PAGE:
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Pear and Pecorino “Ravioli”

Many years ago, when my daughter was a student in Florence, Italy, she took us to a restaurant called “Quattro Leoni” where I first ate little bundles of pasta wrapped around pear and pecorino cheese. I’ve been wanting to make them at home for years and finally got around to trying, inspired by the restaurant in Florence.

I’ve got time on my hands these days, as many of you do, with so many people quarantined due to the Coronavirus outbreak. I hope and pray that the deaths around the world will soon taper off and stop, especially for Italy, where more people have died from the illness than anywhere else in the world. Meanwhile, stay indoors and keep “social distancing” when you need to go out. Wear a mask if you have one, even if it’s not an N-95. My brother-in-law, who is a leading aerosol scientist in the world and studies movements of aerosols (small airborne particles), says that spray droplets are huge and that almost any cloth should stop them effectively. If you must be in situations where you encounter people, breathe through a cloth covering of some sort. There are many links on Youtube showing how to sew your own mask like this one, even some that don’t require sewing, like this one.

A great stress reliever in these troubling times is pasta making. I won’t give a primer on how to make the pasta, but there are instructions in the recipe below and if you want more detail, click here on how to make homemade pasta. I used “OO” flour from Italy, or you could use a combination of semolina and all-purpose flour. In a pinch, all-purpose flour will do.

My version is slightly different from Quattro Leoni, in both the shape and the sauce. Their’s look more like little purses, but I decided to try shaping mine into these small bundles instead. And their sauce was made with taleggio cheese and asparagus – so delicious but I had neither in the house so used butter, sage and walnuts with a sprinkling of pecorino on top.

After you’ve kneaded the pasta dough, you need to let it rest a half hour, so take that time to make the filling. I used a mixture of pear, pecorino and ricotta cheese, with a little white pepper.

Mix it all together very well.

Dab a teaspoonful onto each 3″ x 3″ square. In the background, you can see I pieced together some strips of pasta so I could make continuous strips without having to knead the scraps back together and roll them out a second time. Each time you roll the pasta, it will get tougher, so try to avoid doing that. Just make sure you wet the edge of the strips so the pasta adheres. You don’t want it separating when you cook it in the boiling water.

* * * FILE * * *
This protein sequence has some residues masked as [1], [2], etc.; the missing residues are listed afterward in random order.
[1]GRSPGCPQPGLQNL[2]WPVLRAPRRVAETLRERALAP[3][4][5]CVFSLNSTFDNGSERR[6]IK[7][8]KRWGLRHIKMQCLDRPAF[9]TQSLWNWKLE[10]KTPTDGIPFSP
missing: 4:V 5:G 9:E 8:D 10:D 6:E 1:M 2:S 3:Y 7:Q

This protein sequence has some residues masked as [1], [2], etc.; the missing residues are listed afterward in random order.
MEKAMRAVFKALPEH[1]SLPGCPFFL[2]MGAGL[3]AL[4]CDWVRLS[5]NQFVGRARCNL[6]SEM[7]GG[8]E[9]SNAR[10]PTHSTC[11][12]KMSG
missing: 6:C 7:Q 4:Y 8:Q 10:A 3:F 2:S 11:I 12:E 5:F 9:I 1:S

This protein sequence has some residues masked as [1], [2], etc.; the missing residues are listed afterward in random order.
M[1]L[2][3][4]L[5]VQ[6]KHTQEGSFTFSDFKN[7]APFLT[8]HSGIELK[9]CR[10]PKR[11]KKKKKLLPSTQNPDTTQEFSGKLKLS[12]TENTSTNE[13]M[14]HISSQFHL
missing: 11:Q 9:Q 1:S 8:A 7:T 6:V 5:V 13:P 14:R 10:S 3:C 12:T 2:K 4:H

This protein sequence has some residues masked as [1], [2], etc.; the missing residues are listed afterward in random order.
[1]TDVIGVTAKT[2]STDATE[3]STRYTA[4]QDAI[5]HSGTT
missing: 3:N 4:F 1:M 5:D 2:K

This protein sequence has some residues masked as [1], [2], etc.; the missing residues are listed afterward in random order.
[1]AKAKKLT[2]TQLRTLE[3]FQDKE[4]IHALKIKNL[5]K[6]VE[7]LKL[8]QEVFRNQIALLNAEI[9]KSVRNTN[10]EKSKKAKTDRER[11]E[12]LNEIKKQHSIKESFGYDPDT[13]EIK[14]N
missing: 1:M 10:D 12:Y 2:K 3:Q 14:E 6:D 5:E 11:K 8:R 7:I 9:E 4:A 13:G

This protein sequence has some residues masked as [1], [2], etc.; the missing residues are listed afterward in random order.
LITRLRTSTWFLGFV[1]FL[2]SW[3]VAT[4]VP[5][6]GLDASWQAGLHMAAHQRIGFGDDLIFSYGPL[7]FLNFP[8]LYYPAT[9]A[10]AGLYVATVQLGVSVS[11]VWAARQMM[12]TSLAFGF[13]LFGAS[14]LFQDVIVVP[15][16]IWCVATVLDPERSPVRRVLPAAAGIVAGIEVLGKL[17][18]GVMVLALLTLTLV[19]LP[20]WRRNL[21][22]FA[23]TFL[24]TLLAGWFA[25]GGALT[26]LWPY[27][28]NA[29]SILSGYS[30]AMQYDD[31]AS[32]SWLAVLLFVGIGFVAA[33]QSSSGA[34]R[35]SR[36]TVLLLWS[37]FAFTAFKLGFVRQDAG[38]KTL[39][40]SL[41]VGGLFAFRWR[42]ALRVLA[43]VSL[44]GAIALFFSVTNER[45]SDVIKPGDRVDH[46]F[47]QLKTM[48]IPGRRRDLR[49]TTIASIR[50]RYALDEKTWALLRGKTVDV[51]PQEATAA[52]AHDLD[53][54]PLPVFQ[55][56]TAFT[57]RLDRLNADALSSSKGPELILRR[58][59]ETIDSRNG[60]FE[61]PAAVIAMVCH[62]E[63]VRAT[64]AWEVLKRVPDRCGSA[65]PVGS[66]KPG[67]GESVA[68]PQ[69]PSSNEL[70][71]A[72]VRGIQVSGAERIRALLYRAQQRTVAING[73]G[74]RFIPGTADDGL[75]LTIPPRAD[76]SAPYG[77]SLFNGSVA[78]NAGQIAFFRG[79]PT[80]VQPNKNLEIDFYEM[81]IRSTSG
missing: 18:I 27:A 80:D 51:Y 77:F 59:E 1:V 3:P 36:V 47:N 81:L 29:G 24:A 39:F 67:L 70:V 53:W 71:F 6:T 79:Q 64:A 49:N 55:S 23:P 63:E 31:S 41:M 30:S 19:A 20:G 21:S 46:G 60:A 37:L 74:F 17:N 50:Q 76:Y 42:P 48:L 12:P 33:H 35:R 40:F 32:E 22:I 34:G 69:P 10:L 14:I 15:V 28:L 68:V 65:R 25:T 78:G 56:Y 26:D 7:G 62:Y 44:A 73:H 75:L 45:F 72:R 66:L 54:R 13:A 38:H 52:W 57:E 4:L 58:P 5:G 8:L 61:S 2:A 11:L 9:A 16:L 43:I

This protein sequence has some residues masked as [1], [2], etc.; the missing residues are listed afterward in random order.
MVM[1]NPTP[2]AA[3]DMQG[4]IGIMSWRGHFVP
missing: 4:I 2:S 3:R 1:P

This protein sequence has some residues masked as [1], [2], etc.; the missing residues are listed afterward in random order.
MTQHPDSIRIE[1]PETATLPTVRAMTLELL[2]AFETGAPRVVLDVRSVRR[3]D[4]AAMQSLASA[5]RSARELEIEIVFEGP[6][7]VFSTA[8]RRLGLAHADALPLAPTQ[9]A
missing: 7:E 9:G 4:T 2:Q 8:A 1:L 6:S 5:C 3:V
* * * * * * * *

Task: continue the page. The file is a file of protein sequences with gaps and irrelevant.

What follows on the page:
To help you shape the pasta into the little bundles, I made this short video with instructions:

The recipe below makes enough for about 20-22 bundles, and I made small “quadretti” with the scraps, to use in some soup.

While the pasta is boiling, put together the sauce by melting some butter, adding sage and chopped walnuts.

Drain the pasta loosely, leaving a little water on each one as you place it directly into the pan. Add more butter and more of the pasta water if you want more sauce, but this was a rich dish and I didn’t feel the need for additional calories.

This serves two people generously as a main meal, and would even be enough for four if you’re serving it as a first course. But if you’re cooking for more people, you can easily double the recipe. Sprinkle grated pecorino on top and enjoy.

Click here to connect with me on Instagram and find out what Ciao Chow Linda is up to in the kitchen (and other places too.)

Pear and Pecorino "Ravioli"
 
Author:
Serves: makes about 20-22 ravioli
Ingredients
  • FOR THE PASTA:
  • 1¼ cups flour
  • pinch of salt
  • 2 large eggs
  • FOR THE RAVIOLI STUFFING:
  • 1 cup grated pecorino cheese
  • ½ cup ricotta cheese
  • 1 pear, cut into small dice
  • ¼ tsp. white pepper
  • pinch of salt
  • FOR THE SAUCE:
  • 4 tablespoons butter
  • some fresh sage leaves
  • ¼ cup walnuts, chopped
  • fresh pecorino cheese to grate on top
Instructions
  1. FOR THE PASTA:
  2. Put the flour into a food processor, along with the eggs and salt.